How might this belief affect your winemaking? It has become commonplace in small production winemaking, particularly those winemakers who consider themselves natural producers, to forgo the use of SO2 during the winemaking and aging process, allowing any present microbiota to exert their effect on a wine. But skipping SO2 before bottling has proven to lead to immense bottle-to-bottle inconsistency (often in the form of glaring volatile acidity and other “defects”), so most of these winemakers now add SO2 prior to bottling.

It is important to mention here that although grapes are covered in microbiota from the vineyard, there is little Saccharomyces cerevisiae on them, and that the vast majority of “native” yeast genera found on grapes die at around 7% alcohol. That means a wine undergoing spontaneous ferment will ferment from 7% alcohol until dry with a yeast more likely found in the winery, picking bins, etc. — not the vineyard. There is also no guarantee that the microbiota at work in a wine all come from the vineyard, as the grapes will be exposed to other microbiota before beginning fermentation, from the air and various surfaces they touch.

Many of these wines are squeaky clean and extremely well made, but, in making wine this way, we are of course risking having a wine riddled with acetic acid, ethyl acetate, strange bacterial aromas (“mousy”, geranium, and so on) as well as the myriad of quality degrading effects of numerous lactic acid-producing bacteria (of which we currently understand little). The flavors of a wine that result directly from the other aspects of terroir (climate, soil, and so on) can quickly be eclipsed, or at least muddled, by these technically defective compounds. So, is it worth it?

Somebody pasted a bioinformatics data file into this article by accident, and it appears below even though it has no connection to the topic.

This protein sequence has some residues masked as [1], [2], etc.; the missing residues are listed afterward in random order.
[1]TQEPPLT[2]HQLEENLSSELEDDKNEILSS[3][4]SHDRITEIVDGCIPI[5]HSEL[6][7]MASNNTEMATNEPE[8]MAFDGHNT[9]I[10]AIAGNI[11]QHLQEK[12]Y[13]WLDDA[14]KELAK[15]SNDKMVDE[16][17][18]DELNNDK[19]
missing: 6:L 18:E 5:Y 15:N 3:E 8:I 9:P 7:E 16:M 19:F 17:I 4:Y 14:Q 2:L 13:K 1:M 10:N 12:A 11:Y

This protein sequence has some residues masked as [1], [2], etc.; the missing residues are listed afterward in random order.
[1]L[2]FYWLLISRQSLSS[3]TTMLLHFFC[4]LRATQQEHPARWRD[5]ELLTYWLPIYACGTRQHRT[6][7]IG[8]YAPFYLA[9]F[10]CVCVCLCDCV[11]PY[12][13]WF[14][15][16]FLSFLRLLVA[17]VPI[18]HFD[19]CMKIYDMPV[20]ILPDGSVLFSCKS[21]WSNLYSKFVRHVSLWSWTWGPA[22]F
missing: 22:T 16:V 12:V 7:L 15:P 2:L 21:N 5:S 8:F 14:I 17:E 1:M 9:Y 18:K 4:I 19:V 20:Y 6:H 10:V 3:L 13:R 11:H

In the coming years, or more realistically decades, we will have a much better understanding of what these preliminary studies are beginning to shine light upon, which is ultimately if and what these apparently consistent and site-specific microbiota are doing to a wine, and if they are actually contributing in a significant way to the resulting flavor of a wine.

The aspects of terroir that garner the most attention (microbiota and soil type [granite vs. calcareous vs. volcanic, and so on]) seem also to be the most mysterious, which we understand the least, and, which have the most illusive and unspecific effects on wine flavor. I argue that it is the ones we understand the best (weather, sunlight intensity, aspect, effect of soil structure and texture [sand vs. clay, for example]) that have more concrete, consistent and impacting effects on wine flavor, and that therefore have a more significant effect in defining a wine’s character. It would follow, in my brain at least, that it may not be worth risking the clarity of the more prominent terroir-derived characteristics, in hope of gaining other, less impacting and more evasive ones. This doesn’t take into consideration the inevitable effects of man on grape composition (clone/rootstock selections, canopy management, soil management, and so on.)